Christians in Iraq are often the targets of terrorism but when they flee the violence, they struggle to be accepted as citizens in other countries.
The auxiliary bishop of Iraq, Bishop Mar Ishlemon Warduni, was in Wellington for the first time last month to minister to some 30 families of the Chaldean, eastern rite.
As well as being worried about the safety of Christians in Iraq, he was concerned about the difficulty Iraqi refugees have in gaining refugee status in New Zealand.
The ‘war on terror’ has clearly damaged Iraqi chances of securing citizenship in other countries with many immigration officials’ suspicion that Iraqi refugees are terrorists. As well, Iraqi Christians are now not considered for refugee status because many governments believe Iraq is ‘free and democratic’ since the US invasion of 2003. Yet there are more than 45,000 Iraqi Christians displaced by this latest war and its aftermath.
‘Sure we don’t want New Zealand or Australia to have terrorism. We don’t like that. Also we know that they must try to do their best to discover who the terrorists are. But … as Christians in general we can say 95 percent are not terrorists. But … there are terrorists in all countries.’
Bishop Warduni says Iraqis are refused visas in most European countries and they have great difficulty securing visas in New Zealand and Australia. Some families are spread over five or six countries while many are in two or three places. In many cases, husband and wife are forced to live in separate nations.
‘This is injustice against Iraqi Christians,’ he says. ‘Where are the human rights. Here in New Zealand and Australia, they talk about human rights. To have a family divided in two or three countries is not human rights.’
Relatives of New Zealand citizens, whose family members have been attacked or killed in Iraq, should be considered for refugee status and included in this country’s annual intake of 750 refugees.
Islamic fundamentalists blame Iraq’s indigenous Christians for the invasion and occupation by ‘crusader’ forces from Christian countries.
There are car bombings, kidnappings including two priests for ransoms of $US200,000 and $US800,000, suicide bombings; people are afraid to go to the market to buy food because of intermittent explosions there, or to work or school for fear they will not be able to return.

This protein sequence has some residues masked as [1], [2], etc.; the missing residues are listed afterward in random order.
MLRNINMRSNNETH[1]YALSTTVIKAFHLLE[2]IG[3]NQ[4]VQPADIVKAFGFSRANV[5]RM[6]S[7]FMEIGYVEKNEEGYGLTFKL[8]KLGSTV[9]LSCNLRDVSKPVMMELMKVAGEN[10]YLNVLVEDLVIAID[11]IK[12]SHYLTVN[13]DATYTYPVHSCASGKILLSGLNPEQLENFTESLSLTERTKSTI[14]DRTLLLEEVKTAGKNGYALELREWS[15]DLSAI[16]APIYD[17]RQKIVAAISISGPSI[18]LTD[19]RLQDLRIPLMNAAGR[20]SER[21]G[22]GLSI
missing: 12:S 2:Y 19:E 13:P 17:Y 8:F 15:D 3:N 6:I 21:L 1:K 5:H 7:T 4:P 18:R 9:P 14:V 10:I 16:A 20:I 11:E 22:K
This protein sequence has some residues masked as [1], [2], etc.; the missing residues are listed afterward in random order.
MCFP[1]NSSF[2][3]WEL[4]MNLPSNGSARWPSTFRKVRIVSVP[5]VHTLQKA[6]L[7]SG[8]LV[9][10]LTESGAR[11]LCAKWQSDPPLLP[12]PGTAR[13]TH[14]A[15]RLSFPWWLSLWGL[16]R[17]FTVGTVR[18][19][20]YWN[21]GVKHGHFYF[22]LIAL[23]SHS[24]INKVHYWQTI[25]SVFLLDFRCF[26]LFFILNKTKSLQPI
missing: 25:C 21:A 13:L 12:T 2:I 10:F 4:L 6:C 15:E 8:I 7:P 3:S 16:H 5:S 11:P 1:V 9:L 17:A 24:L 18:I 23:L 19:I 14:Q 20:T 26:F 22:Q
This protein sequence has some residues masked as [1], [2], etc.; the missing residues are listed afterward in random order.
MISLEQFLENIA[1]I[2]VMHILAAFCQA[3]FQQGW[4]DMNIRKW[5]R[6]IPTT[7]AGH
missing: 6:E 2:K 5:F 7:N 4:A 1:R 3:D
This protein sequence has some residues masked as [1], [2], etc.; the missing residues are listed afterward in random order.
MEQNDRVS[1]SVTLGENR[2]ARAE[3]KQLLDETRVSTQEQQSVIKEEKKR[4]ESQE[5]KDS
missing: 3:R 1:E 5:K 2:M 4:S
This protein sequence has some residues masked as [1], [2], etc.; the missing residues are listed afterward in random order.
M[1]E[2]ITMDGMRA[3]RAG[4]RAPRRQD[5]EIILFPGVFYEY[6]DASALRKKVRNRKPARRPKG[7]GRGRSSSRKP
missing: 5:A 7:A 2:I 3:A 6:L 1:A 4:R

The occupation has distorted the economy so that inflation has reduced the value of the local currency from 3 dinar to $US1 under Saddam Hussein, to 1,500 dinar to $US1 and unemployment is rampant.
‘Prices are rising and many people have no income. Many times they open their shops for two or three hours and then close because of fear. Some liquor retailers have been killed or had their shops destroyed.’
Bishop Warduni says hair salons have also been the targets of religious fanaticism as well as shops selling ice to relieve the 50 degree celsius heat.
There are around 700,000 Catholics in Iraq in a US-estimated total population of 26,700,000, but numbers are difficult to estimate because people are constantly leaving. The majority of Catholics follow the eastern rite which comes from St Thomas, the first-century apostle.
‘When they kidnap one Christian it seems too much.’
Some 400 or 500 families are without work.
Bishop Warduni says that despite talk of bringing democracy and freedom to Iraq, Iraqis are not free to say what they want to say.’
‘What is democracy – to kill one another, to have cars bombed, to have kamikaze, to have kidnappings.’
Democracy cannot be imposed, he said. It must come from education.
Iraqis were gaining nothing from living in a land rich in oil holdings. The average Iraqi had to queue for up to 12 hours to buy petrol.
‘Was it our fault to be born in Iraq where there is petrol.
‘Iraq has very beautiful places but what for? What we need is peace.
‘We can’t pray well, we can’t eat well, we can’t study well, we can’t work well. We cannot do anything.’